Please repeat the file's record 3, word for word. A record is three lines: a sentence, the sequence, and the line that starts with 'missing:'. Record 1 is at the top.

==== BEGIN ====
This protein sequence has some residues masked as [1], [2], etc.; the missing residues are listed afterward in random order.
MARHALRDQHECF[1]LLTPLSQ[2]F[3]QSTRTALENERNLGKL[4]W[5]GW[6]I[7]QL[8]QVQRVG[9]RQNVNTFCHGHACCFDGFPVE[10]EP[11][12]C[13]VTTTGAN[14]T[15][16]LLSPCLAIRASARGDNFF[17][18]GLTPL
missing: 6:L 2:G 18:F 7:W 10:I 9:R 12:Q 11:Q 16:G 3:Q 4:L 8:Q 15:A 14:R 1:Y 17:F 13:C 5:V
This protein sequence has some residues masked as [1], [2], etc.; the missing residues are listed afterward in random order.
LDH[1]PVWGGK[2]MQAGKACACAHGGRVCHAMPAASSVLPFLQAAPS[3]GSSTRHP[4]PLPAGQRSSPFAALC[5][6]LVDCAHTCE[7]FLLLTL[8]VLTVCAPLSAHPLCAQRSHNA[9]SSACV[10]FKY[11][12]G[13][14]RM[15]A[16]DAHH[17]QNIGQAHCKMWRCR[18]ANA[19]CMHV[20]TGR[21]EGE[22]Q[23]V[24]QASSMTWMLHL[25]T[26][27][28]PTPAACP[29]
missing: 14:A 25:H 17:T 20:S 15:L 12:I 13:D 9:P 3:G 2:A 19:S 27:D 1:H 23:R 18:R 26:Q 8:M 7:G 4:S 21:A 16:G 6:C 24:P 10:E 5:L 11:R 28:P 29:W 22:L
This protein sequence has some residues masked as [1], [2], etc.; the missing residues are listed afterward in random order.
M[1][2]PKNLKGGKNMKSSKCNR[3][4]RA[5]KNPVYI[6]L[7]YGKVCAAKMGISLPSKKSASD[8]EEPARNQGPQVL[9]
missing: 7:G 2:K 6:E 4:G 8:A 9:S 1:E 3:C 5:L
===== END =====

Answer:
This protein sequence has some residues masked as [1], [2], etc.; the missing residues are listed afterward in random order.
M[1][2]PKNLKGGKNMKSSKCNR[3][4]RA[5]KNPVYI[6]L[7]YGKVCAAKMGISLPSKKSASD[8]EEPARNQGPQVL[9]
missing: 7:G 2:K 6:E 4:G 8:A 9:S 1:E 3:C 5:L